but simply losslessly compress the integer index array. In the subsections below, we describe
each of the components of our compressor.
2.1. DFCM index prediction
Table 1 shows a piece of an index list for a regular grid. Our goal is to encode this
list row by row, from left to right. Each row holds the vertices of an element that span
the three spatial dimensions. Though the example in Table 1 is overly simplistic, the runs
of constant strides vj
meshes. This suggests as index predictor the linear extrapolation pj
more general stride-based approach is the differential finite context method (DFCM) ,
which has been used successfully for trace file and floating-point compression [7,12]. The
basic DFCM predictor is a hash table that maps a set of recent strides to the current,
predicted stride. No collision resolution is employed; insertions overwrite past hash entries.
DFCM accounts for non-linearities and variations in strides by learning recurring—though
not necessarily constant—stride patterns.
i−1in each column j are prevalent also in many unstructured
1The 24 possible orientations of a hexahedron are determined by which face and vertex are specified first.
Note that a globally consistent orientation is not possible unless the mesh connectivity is entirely regular.
‘grid16’ connectivity list.
The first 17 lines of the
dfcm(const unsigned* v, unsigned i)
unsigned a = v[i - 8] - v[i - 16];
unsigned b = v[i - 1] - v[i -
unsigned h = ((b << 6) + a) & 0xfff; // hash index
unsigned p = hash[h] + v[i - 8] + a; // prediction
if (p == v[i])
conf[h] = true;
conf[h] = false;
hash[h] += v[i] - p;
// predict vertex v[i]
// corresponding vertex stride
// previous vertex stride 9];
// is prediction correct?
// if so, set confidence bit
// is confidence bit set?
// if so, clear confidence bit
// otherwise update hash
// return prediction
Listing 1. DFCM value predictor.
The free parameters in a DFCM predictor are the hash function and table size used,
and the decision what to store in the table. We found hash tables as small as 212= 4,096
entries to work sufficiently well. In choosing a hash function, we note that when a prediction
fails, often the other indices within the same element are also be mispredicted, as happens
for example after the element traversal hits a dead end at a boundary. We therefore use
as context not only the previous stride in the same column of the index list, but also
incorporate in the hash function the most recent stride from the previous column, thereby
involving another index from the same element. Variations in this secondary stride diverts
the hash lookup to different parts of the hash table to avoid collisions.
Listing 1 shows the actual hash function used, with the argument v holding the linearized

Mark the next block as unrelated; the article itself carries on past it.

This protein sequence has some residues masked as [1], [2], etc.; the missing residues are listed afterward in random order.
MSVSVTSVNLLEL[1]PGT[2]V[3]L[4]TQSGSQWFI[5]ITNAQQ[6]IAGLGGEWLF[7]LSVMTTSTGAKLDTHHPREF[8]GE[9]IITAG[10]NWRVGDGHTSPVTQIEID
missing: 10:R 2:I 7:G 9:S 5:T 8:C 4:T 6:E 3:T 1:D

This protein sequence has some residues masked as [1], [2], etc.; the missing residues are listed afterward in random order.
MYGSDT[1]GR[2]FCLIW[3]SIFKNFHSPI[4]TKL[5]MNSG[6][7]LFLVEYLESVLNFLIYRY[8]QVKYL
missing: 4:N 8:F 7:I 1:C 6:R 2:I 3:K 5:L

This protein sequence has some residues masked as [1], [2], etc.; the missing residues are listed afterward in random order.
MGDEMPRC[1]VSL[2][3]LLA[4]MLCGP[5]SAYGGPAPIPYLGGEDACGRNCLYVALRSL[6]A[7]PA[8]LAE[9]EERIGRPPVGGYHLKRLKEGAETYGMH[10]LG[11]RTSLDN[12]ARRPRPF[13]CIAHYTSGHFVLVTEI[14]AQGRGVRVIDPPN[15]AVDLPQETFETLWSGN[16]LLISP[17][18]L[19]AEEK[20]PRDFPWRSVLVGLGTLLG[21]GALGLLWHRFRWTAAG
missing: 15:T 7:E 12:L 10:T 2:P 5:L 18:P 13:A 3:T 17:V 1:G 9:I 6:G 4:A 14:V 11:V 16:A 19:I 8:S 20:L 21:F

index list in row-major order. Note that only (some of) the last 16 indices from the index
list are used as context and need to be buffered. To shorten the warm-up time of the
zero-initialized hash table, we store in it not the predicted stride, as in the original DFCM
method, but rather the difference in strides, anticipating constant strides (as opposed to
rarely occurring zero-strides). (This approach is equivalent to initializing the dthentry
with d in standard DFCM, but only for strides d smaller than the hash size.) This way we
correctly predict all constant stride sequences without first having to learn them. One may
thus view our hash entries as learned correctors to the linear extrapolation pj
In our basic scheme, we use one DFCM hash table per column to predict the eight vertex
indices of a hexahedron. In a single byte we encode using one bit per vertex whether
the corresponding index was correctly predicted. Any mispredicted indices are appended
verbatim. Assuming 32-bit integer indices, this scheme yields a maximum compression of
32:1. We outline below several modifications and improvements to this basic scheme.
2.2. Confidence bit
As pointed out in , in constant-stride subsequences such as nested loops the single
difference in stride due to loop restart usually causes two mispredictions: once when the
counter first wraps, and once when the constant stride re-emerges since it has then been
replaced by the wraparound stride in the hash table. Similar wraparounds frequently occur
in hexahedral meshes, e.g. when reaching the mesh boundary or a previously generated
element. To guard against such double whammies, we add a single-bit confidence counter
to each hash entry that reflects whether the associated prediction was last successful. Fol-